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  AS PROMISED - SAMPLE CHAPTER FROM SCOTTISH MILITARY DISASTERS - > Book Extract

* Those who enjoyed reading about the Royal Scots’ Armistice Day battle with the Bolsheviks in 1918 might be interested in the same fight as seen from a Canadian viewpoint - Canada’s Winter War

** Read about the blunder that made Canada an easy target for invasion from the United States - Undefended Border

*** Read about the Second World War's  Lord McHaw Haw                                                 

**** Serious questionmarks over the official version of one the British Army's most dearly held legends - The Real Mackay?

***** Read about the veterans of Wellington's Army lured into misery in the Canadian Wilderness in a new article called  Pension Misery

****** It's been a while since I posted a new article. This one's called Temptation

******* Read about how the most Highland of the Highland regiments during the Second World War fared in the Canadian Rockies - Drug Store Commandos.

******** January 2016 marks the centenary of Winston Churchill taking command of 6th Royal Scots Fusiliers on the Western Front. How did the man who sacked so many British generals during the Second World War make out in his own most senior battlefield command? Find out by having a look at Churchill in the Trenches .  

********* We now have a  Guide to Scottish military museums on this site.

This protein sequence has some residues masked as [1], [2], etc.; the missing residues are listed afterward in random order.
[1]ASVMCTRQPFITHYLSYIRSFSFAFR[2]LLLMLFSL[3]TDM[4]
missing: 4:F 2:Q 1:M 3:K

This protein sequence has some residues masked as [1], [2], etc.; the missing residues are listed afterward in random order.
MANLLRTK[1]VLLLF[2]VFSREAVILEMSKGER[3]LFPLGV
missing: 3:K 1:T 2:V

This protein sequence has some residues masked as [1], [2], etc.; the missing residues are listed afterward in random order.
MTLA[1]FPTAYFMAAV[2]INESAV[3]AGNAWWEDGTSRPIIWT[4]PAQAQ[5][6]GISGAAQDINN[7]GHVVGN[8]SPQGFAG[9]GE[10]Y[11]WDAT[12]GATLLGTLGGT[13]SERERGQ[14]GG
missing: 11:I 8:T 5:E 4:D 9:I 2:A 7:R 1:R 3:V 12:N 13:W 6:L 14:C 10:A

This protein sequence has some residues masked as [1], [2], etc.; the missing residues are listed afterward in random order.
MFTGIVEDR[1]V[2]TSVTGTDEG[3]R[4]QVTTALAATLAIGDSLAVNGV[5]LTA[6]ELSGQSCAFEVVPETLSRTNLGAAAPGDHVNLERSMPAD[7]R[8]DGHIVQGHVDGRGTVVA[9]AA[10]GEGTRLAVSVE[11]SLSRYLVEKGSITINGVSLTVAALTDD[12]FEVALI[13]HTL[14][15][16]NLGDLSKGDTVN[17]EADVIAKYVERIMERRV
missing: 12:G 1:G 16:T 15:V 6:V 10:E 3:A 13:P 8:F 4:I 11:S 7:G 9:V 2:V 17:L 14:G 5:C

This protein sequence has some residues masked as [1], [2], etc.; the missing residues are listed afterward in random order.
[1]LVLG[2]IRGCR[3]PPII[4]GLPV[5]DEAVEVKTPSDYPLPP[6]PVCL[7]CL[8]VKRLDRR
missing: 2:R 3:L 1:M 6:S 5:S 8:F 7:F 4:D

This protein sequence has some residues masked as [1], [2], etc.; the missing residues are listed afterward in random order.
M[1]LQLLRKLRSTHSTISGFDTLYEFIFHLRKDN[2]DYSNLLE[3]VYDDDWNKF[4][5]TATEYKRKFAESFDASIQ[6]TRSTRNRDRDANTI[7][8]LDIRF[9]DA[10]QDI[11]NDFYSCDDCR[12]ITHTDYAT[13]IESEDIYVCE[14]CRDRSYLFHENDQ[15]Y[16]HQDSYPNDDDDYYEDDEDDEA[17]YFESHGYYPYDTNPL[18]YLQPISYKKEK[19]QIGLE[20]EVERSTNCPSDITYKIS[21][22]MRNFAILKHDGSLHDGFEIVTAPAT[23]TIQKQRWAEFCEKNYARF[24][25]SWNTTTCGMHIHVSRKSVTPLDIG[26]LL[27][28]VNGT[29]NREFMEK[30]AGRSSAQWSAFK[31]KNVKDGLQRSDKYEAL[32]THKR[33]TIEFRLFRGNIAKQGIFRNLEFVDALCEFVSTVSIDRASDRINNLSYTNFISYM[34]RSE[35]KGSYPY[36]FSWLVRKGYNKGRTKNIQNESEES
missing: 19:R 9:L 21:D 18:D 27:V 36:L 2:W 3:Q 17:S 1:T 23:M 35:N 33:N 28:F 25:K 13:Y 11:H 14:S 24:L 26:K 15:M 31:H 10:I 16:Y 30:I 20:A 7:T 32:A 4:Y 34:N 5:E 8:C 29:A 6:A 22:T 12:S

********** Just weeks before the outbreak of the First World War one of Britain's most bitter enemies walked free from a Canadian jail  - Dynamite Dillon

*********** Click to read - - Victoria's Royal Canadians - about one of the more unusual of the British regiments.

************ Read an article about the Royal Scots and their desperate fight against the Bolsheviks on Armistice Day 1918 - Forgotten War A second article, looks at the same battle but through a Canadian lens .

************* The 2017 Book of the Year Award has just been announced. See Book of the Year

**************No-one has got back to me with a German source for the claim that the kilties during the First World War were known as The Ladies from Hell . See My Challenge to You

************** *A map showing the old Scottish regimental recruiting districts can now be seen by clicking Recruiting Area Map .

**************** The Fighting Men 1746  article now includes the estimated strengths of the Jacobite clan regiments which marched into England in 1745 See Clan Strengths

*************** ** I've posted a fresh article - Scotland’s Forgotten Regiments. Guess what it's about.  

***************** The High Court Hearing in London in May 2012 attracted a lot of visitors to this site. So, I've decided to keep the link to my latest article on the massacre in the Blog section. See Batang Kali Revisited  

Really a Record?